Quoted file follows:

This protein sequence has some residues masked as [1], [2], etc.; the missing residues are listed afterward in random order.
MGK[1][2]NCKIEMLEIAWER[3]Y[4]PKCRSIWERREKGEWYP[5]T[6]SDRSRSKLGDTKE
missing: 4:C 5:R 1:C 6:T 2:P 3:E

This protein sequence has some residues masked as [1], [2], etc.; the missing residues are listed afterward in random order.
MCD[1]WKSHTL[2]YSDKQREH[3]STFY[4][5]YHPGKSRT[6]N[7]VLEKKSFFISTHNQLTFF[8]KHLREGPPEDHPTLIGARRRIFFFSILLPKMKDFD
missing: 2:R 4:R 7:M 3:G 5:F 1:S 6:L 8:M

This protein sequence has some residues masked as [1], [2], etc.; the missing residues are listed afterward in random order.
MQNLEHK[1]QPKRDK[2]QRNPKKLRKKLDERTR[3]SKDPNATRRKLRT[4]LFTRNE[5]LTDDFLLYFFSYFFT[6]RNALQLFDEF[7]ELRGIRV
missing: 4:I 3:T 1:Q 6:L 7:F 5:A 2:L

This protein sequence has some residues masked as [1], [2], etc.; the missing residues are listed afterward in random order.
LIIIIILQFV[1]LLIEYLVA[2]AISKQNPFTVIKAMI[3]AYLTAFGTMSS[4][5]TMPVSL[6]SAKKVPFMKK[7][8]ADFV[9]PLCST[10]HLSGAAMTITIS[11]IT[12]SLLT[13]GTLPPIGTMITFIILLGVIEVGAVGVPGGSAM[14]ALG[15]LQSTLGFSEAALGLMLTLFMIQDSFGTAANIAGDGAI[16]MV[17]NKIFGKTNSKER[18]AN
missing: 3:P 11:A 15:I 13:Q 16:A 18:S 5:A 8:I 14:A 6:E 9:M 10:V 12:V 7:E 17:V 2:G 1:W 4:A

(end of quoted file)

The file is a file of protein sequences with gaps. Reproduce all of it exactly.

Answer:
This protein sequence has some residues masked as [1], [2], etc.; the missing residues are listed afterward in random order.
MGK[1][2]NCKIEMLEIAWER[3]Y[4]PKCRSIWERREKGEWYP[5]T[6]SDRSRSKLGDTKE
missing: 4:C 5:R 1:C 6:T 2:P 3:E

This protein sequence has some residues masked as [1], [2], etc.; the missing residues are listed afterward in random order.
MCD[1]WKSHTL[2]YSDKQREH[3]STFY[4][5]YHPGKSRT[6]N[7]VLEKKSFFISTHNQLTFF[8]KHLREGPPEDHPTLIGARRRIFFFSILLPKMKDFD
missing: 2:R 4:R 7:M 3:G 5:F 1:S 6:L 8:M

This protein sequence has some residues masked as [1], [2], etc.; the missing residues are listed afterward in random order.
MQNLEHK[1]QPKRDK[2]QRNPKKLRKKLDERTR[3]SKDPNATRRKLRT[4]LFTRNE[5]LTDDFLLYFFSYFFT[6]RNALQLFDEF[7]ELRGIRV
missing: 4:I 3:T 1:Q 6:L 7:F 5:A 2:L

This protein sequence has some residues masked as [1], [2], etc.; the missing residues are listed afterward in random order.
LIIIIILQFV[1]LLIEYLVA[2]AISKQNPFTVIKAMI[3]AYLTAFGTMSS[4][5]TMPVSL[6]SAKKVPFMKK[7][8]ADFV[9]PLCST[10]HLSGAAMTITIS[11]IT[12]SLLT[13]GTLPPIGTMITFIILLGVIEVGAVGVPGGSAM[14]ALG[15]LQSTLGFSEAALGLMLTLFMIQDSFGTAANIAGDGAI[16]MV[17]NKIFGKTNSKER[18]AN
missing: 3:P 11:A 15:I 13:Q 16:A 18:S 5:A 8:I 14:A 6:E 9:M 10:V 12:V 7:E 17:V 2:G 1:W 4:A